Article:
Video distribution, once a well-controlled and hierarchical distribution chain, with Pay TV as the most significant distribution channel to consumers, has been disrupted by a large number of over the top (OTT) services. Today, video suppliers themselves – broadcasters and cable programmer, are developing a variety of direct to consumer offerings, as well as promoting their own TV Everywhere applications, experiences where broadcasters gain more control of the consumers while leveraging authenticated credentials from the Pay TV provider. A variety of newcomers, from consumer electronics manufacturers to standalone services, are battling for the consumer with a variety of subscription, transactional and ad-supported services, and the availability for, interest in, and cost of content is at an all-time high.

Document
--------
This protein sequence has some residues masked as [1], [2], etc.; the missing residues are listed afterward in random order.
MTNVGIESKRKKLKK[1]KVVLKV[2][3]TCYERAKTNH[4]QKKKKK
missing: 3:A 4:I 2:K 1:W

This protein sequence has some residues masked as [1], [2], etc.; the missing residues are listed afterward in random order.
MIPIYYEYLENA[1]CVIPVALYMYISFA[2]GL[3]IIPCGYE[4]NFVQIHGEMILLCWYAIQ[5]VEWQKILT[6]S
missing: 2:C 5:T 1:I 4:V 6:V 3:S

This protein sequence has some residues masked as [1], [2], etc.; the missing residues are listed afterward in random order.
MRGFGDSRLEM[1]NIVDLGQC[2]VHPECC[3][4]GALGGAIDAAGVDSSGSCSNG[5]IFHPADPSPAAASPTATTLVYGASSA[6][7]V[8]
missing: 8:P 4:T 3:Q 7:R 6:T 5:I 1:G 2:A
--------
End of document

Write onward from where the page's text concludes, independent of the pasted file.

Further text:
This competitive environment is set against changes in consumption as well as regulation. From the consumer perspective, availability of on-demand content is leading to a rapid shift from broadcast and DVR content to streamed content over IP and unmanaged networks as well as the transition from traditional TVs to other devices, including tablets, smartphones, and other devices which connect to TVs. From a regulatory standpoint, governments are evaluating a host of regulations including net neutrality and the allowable relationships between OTT providers and network owners, the ability of mobile operators to participate in video delivery services, as well as content licensing regulations and the scope of content regulations.